The Chinese Are Here

What have the Omusati Regional Council, the Crafts Centre being build, the recently opened 100km tar road C41 between Okahao/Tsandi and the Opuwo/Ruacana junction, the ‘Outapi Times Square – Outapi’s newest and biggest shopping complex – and our region’s showcase school Onawa near Annamulenge in common? They are build and sometimes also financed or donated by the Chinese.

I’ve read a lot about the People’s Republic of China and their increasing presence and interests on the African continent during the last years. Recently I also watched the rather humorous BBC documentary ‘The Chinese Are Coming’. You easily could shoot another episode in Namibia.

Except when supervising their ‘China’ shops in Northern Namibia, where clothings, electronics and miscellaneous stuff of poor quality, are sold you barely see them in public life here. That they are numerous also in Namibia I had to hear the first time when I was listening to someone working at the Chamber of Commerce and Industry at a cozy dinner in Windhoek. In construction business they are simply everywhere here in the North. At Onawa, our newest school, roughly 40 Chinese workers, a few local labor, and even fewer ‘boers’ working there seven days a week – the Chinese are even not resting on public holidays. A tour on the construction site is a tour into a different world: earth moving vehicles, most building materials, engineering drawings, staff quarter kitchen (they do make delicious steam bread) and the toilet paper. It all comes from China. At the Omusati Regional Council things went into absurdity: even the emergency stickers on the water hose boxes are imported and have exotic phone numbers on it. Luckily they have their own fire truck.

There are many good articles on websites of relevant economical magazines trying to get to the bottom of PRC’s involvement on the African continent: explaining why comparatively simple work is done by ‘imported’ Chinese labor in African countries with high unemployment rates. So no need to philosophise about that. My only observation is that they work at a breathtaking pace. But the constructions have low quality standards and will not last long it seems to me.

Much more interesting is what locals up here think about their new neighbors. Whenever I had a good chance I’ve tried to bring up the topic or was watching, for example when waiting at the car wash or gas station and I Chinese store owner drove up. More black than white. Not surprisingly many locals are critical, sometimes even adversarial and express it verbally, when it comes to it. In the Omusati Region we have an unemployment rate of ~75%. Most people work for the government. Private business comes down to small shops, bars (shebeens – go on a building picture tour here), taxis or the car wash. The Chinese are competing exactly in that very first category with their shops which are flourishing. So they are, and are seen, as competitors and the same goes for the construction business. Some of my colleagues are on the other hand in favor of the Chinese and say they are doing good for the country. It is hard to say what their opinion is based on.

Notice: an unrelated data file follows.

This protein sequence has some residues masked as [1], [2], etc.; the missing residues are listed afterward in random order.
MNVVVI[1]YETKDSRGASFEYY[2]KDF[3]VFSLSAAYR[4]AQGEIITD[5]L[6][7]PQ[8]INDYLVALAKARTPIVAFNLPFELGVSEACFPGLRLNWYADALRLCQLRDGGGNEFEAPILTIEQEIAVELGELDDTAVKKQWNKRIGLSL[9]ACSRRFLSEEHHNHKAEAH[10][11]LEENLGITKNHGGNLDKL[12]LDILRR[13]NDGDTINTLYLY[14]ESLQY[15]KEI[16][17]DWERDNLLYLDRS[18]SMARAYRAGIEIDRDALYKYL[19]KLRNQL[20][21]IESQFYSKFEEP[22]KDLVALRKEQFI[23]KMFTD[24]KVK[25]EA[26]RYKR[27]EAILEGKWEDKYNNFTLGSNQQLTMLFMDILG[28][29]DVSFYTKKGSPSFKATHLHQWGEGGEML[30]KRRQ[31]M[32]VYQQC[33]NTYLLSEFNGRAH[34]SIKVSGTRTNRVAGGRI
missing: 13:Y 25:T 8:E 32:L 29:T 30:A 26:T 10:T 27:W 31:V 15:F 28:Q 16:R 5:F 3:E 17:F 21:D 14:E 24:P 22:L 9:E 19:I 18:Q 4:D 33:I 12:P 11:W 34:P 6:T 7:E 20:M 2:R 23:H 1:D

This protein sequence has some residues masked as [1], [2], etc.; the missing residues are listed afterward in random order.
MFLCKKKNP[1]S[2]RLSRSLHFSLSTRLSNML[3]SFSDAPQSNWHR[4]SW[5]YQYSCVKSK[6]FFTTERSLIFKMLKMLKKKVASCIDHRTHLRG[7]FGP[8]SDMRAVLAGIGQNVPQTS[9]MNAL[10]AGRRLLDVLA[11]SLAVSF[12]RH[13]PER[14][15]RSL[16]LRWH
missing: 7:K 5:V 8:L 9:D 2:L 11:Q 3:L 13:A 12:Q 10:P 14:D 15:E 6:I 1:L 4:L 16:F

The Chinese itself don’t have it easy on the African continent. When staying at a friend’s place in Oshakati in the evening I often end up outside the apartment of Mr. H with a bunch of his friends eating and talking (as far as the language barrier allows it). H and his lovely wife and daughter own well running stores in town. He is in his mid-thirties. If you meet him the first time you would not think that. He had been in two African countries before. Several times robbed at gunpoint and injured with a knife. It is not a secret that Chinese store owner make a lot of money in cash. Crime has drastically increased in overcrowded areas around Oshakati since I came in 2010. Staying in Ongwediva (when Oshakati is L.A. – the adjoining Ongwediva is Beverly Hills) I heard several times shots fired at night – close to the police station. Due to that H. and most of his friends legally carry a gun with them all the time.